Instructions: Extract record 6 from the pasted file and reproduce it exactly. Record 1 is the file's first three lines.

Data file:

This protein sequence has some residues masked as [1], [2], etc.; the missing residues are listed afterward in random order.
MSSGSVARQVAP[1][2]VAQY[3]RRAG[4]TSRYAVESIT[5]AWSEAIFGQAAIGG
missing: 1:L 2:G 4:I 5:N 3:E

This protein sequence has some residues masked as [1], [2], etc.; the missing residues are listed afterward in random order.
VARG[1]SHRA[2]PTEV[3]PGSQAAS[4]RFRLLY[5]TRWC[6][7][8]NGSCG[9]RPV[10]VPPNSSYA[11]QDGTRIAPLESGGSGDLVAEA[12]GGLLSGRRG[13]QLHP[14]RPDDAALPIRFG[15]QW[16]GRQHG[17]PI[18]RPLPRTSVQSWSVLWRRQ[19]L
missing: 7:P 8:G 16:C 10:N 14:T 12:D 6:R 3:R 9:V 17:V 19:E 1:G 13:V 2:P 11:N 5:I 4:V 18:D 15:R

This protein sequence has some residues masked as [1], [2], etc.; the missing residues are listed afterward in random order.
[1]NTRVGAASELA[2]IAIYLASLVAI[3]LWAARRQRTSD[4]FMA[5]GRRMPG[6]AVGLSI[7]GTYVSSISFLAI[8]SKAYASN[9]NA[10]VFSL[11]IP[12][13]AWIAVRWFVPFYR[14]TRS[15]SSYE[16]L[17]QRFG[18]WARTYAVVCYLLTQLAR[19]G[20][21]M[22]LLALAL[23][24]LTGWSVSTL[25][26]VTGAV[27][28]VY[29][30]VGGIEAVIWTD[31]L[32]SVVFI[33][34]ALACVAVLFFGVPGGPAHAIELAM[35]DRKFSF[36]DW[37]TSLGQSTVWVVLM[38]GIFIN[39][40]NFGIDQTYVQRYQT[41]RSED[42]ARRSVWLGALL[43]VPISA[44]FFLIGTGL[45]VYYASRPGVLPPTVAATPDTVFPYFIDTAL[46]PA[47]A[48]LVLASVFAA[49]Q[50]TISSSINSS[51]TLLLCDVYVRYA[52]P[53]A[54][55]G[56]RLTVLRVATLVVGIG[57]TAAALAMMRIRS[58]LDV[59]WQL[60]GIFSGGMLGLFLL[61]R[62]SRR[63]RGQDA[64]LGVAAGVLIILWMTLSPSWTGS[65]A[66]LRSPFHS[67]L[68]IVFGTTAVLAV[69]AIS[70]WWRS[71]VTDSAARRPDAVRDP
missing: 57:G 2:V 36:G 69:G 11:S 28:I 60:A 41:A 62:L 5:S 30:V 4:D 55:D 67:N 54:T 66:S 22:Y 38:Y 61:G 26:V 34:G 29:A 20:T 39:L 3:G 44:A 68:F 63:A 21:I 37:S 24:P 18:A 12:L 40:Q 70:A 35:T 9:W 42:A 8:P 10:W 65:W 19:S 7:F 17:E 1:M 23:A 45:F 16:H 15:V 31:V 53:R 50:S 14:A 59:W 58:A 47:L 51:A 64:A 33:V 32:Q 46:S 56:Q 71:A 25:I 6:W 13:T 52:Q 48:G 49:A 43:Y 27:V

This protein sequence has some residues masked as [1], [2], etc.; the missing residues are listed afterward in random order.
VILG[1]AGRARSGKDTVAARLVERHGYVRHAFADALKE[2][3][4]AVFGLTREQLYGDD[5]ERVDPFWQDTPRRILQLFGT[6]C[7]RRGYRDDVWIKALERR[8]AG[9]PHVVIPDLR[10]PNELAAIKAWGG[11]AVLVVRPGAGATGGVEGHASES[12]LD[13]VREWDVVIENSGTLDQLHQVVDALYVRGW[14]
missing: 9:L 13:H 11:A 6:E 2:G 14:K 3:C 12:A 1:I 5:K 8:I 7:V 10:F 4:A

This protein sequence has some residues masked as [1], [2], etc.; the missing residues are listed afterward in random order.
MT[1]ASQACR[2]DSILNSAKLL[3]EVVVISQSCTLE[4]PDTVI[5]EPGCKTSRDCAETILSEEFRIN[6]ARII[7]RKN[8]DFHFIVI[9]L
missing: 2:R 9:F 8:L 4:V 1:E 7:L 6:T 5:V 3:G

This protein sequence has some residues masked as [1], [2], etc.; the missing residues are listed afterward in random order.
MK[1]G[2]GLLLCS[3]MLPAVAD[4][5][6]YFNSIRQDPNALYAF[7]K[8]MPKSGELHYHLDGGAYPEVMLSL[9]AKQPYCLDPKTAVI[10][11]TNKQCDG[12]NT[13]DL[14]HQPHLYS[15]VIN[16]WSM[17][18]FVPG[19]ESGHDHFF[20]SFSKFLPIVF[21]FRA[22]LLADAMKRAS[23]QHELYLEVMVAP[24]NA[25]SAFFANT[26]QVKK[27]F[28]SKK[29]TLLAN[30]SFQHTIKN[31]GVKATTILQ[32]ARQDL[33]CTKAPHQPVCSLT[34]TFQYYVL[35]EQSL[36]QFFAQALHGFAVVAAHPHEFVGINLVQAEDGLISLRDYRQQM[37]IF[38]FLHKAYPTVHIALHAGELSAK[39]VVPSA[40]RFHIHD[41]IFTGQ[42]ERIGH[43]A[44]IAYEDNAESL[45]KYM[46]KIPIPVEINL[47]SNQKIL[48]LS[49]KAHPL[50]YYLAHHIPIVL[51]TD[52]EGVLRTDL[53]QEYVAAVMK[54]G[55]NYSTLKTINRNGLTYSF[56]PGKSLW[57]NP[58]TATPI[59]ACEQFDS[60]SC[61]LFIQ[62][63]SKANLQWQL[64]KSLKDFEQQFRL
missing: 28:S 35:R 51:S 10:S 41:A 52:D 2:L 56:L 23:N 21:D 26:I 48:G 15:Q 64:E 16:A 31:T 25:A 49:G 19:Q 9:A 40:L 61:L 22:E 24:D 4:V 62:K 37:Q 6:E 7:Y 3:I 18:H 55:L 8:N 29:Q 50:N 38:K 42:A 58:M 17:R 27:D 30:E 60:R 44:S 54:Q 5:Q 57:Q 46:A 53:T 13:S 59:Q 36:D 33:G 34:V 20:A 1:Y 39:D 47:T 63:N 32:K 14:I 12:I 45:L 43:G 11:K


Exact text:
This protein sequence has some residues masked as [1], [2], etc.; the missing residues are listed afterward in random order.
MK[1]G[2]GLLLCS[3]MLPAVAD[4][5][6]YFNSIRQDPNALYAF[7]K[8]MPKSGELHYHLDGGAYPEVMLSL[9]AKQPYCLDPKTAVI[10][11]TNKQCDG[12]NT[13]DL[14]HQPHLYS[15]VIN[16]WSM[17][18]FVPG[19]ESGHDHFF[20]SFSKFLPIVF[21]FRA[22]LLADAMKRAS[23]QHELYLEVMVAP[24]NA[25]SAFFANT[26]QVKK[27]F[28]SKK[29]TLLAN[30]SFQHTIKN[31]GVKATTILQ[32]ARQDL[33]CTKAPHQPVCSLT[34]TFQYYVL[35]EQSL[36]QFFAQALHGFAVVAAHPHEFVGINLVQAEDGLISLRDYRQQM[37]IF[38]FLHKAYPTVHIALHAGELSAK[39]VVPSA[40]RFHIHD[41]IFTGQ[42]ERIGH[43]A[44]IAYEDNAESL[45]KYM[46]KIPIPVEINL[47]SNQKIL[48]LS[49]KAHPL[50]YYLAHHIPIVL[51]TD[52]EGVLRTDL[53]QEYVAAVMK[54]G[55]NYSTLKTINRNGLTYSF[56]PGKSLW[57]NP[58]TATPI[59]ACEQFDS[60]SC[61]LFIQ[62][63]SKANLQWQL[64]KSLKDFEQQFRL
missing: 28:S 35:R 51:S 10:S 41:A 52:D 2:L 56:L 23:N 21:D 26:I 48:G 15:Q 64:E 16:A 31:T 25:A 49:G 19:Q 9:A 40:L 61:L 22:E 24:D 4:V 62:K 37:Q 6:E 7:Y 3:I 18:H 55:L 8:N 29:Q 50:N 38:K 42:A 58:M 17:R 27:D 30:E 60:R 44:S 54:Q 5:Q 57:Q 46:A 53:T 13:S 59:Q 36:D 33:G 34:V 20:A 1:Y 39:D 47:T 63:N 32:K 14:I 12:I 45:L 43:G 11:K